Working Together

The fight to save kauri from kauri dieback involves everyone - government, tangata whenua, regional communities, sporting groups, recreational groups, business and individuals - all working together. It's the job of the Kauri Dieback Programme to facilitate that cooperation. 

The Programme is a collaborative partnership between the Ministry for Primary Industries, which co-ordinates the Programme, and the kaitiaki of those areas where kauri are found – tangata whenua (via the Tangata Whenua Roopu), Department of Conservation, Waikato Regional Council, Northland Regional Council, Bay of Plenty Regional Council, and Auckland City. The Programme has four regional representatives who you can contact using the details below.

You can also call the Kauri Dieback Programme hotline on 0800 NZ KAURI (69 52874) or email for more information or to report a tree that looks unhealthy.  The programme team will send any reports of unhealthy trees to the appropriate council or land authority to manage.

You can't tell just by looking whether a kauri tree is infected with dieback or not. An infected kauri may show symptoms like yellowing leaves, a thinning canopy, dead branches or large lesions (areas of damage) near the base of the tree that bleed resin. However, symptoms like these might be caused by other factors – for example, drought or age. Infected kauri may appear healthy and not show any symptoms during early-stage infection for many years – and some never develop trunk lesions.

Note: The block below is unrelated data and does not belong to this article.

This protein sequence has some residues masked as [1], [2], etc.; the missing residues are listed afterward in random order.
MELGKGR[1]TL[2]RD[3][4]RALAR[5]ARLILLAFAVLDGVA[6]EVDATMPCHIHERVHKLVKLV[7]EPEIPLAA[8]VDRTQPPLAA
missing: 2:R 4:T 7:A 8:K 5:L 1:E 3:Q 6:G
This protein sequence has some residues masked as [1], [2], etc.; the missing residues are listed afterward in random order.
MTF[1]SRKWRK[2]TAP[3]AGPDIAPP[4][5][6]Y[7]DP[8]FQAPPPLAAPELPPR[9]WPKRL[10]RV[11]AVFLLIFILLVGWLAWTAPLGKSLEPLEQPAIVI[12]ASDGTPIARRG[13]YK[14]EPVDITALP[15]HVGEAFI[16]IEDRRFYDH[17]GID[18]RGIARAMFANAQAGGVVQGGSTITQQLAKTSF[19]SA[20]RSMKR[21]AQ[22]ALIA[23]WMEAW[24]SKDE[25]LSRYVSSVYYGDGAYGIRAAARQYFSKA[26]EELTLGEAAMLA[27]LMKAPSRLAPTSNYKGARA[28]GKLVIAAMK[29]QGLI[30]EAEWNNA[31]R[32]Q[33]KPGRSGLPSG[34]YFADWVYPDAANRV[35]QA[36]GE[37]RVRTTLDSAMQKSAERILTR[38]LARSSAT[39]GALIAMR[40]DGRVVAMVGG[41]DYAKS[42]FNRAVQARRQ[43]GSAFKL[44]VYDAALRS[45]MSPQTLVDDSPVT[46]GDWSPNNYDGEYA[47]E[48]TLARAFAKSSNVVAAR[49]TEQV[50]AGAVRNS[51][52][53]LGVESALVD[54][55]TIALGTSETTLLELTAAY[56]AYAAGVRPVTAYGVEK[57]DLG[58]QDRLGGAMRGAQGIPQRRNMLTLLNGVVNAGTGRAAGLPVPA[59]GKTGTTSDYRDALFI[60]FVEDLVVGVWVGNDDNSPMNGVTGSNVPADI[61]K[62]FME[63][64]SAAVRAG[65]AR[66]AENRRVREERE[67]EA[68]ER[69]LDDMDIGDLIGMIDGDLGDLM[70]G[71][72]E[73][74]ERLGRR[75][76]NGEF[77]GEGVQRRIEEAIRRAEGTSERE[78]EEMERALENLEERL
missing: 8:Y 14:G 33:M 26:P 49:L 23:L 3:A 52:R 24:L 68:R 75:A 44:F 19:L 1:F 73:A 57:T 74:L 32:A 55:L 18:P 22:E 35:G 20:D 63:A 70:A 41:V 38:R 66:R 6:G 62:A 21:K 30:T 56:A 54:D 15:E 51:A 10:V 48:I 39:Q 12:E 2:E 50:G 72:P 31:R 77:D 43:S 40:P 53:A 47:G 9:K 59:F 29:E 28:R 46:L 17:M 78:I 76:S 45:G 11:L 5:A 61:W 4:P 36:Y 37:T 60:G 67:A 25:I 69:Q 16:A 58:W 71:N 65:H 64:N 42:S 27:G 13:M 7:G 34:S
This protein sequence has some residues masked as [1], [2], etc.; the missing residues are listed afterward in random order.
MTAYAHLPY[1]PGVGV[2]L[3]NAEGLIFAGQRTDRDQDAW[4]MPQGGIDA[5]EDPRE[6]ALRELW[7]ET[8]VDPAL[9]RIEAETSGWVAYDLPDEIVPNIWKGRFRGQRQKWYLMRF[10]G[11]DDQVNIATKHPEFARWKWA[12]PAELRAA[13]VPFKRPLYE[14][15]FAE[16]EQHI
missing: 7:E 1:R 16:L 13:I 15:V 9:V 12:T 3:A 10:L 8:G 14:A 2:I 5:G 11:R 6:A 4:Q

Your regional contacts

Northland region: Pete Graham, Northland Regional Council 0800 002 004 or 09439 3306

Auckland region:

Waikato region: Kim Parker, Waikato Regional Council Phone 0800 246 732

Bay of Plenty region:  Donna Watchman, Bay of Plenty Regional Council Phone 0800 884 880

Department of Conservation:

Ministry for Primary Industries:  Iain Murray, Phone 04 894 0377



Tracks closed for the protection of Kauri please refer to your local council and/or Department of Conservation websites.

Waitakere Ranges Regional Park

Auckland Council

Department of Conservation

Our supporters

Thank you to the following organisations for supporting the Kauri Dieback Management Programme. They do an amazing job at helping raise awareness about kauri dieback and how people can help by sponsoring our work.

If you or your organisation would like to help protect kauri please get in touch with the Programme’s Relationship Manager, Ian Mitchell by calling 029 8940 773 or email 


Soar Print

Soar Print is an environmentally sustainable printer who are generously supporting the Programme’s work by providing their printing services. We're proud to be one of many community and environmental programmes the team at Soar support.


Coopers Creek

One of New Zealand’s pioneering winemakers, Coopers Creek are spreading the word in a unique way by promoting kauri dieback messages on its “Lone Kauri” wine varieties. They also display kauri dieback information at wine tastings, events and point of sale locations around the upper North Island. Their support is helping us to reach people who may also visit kauri forests.


Bivouac Outdoor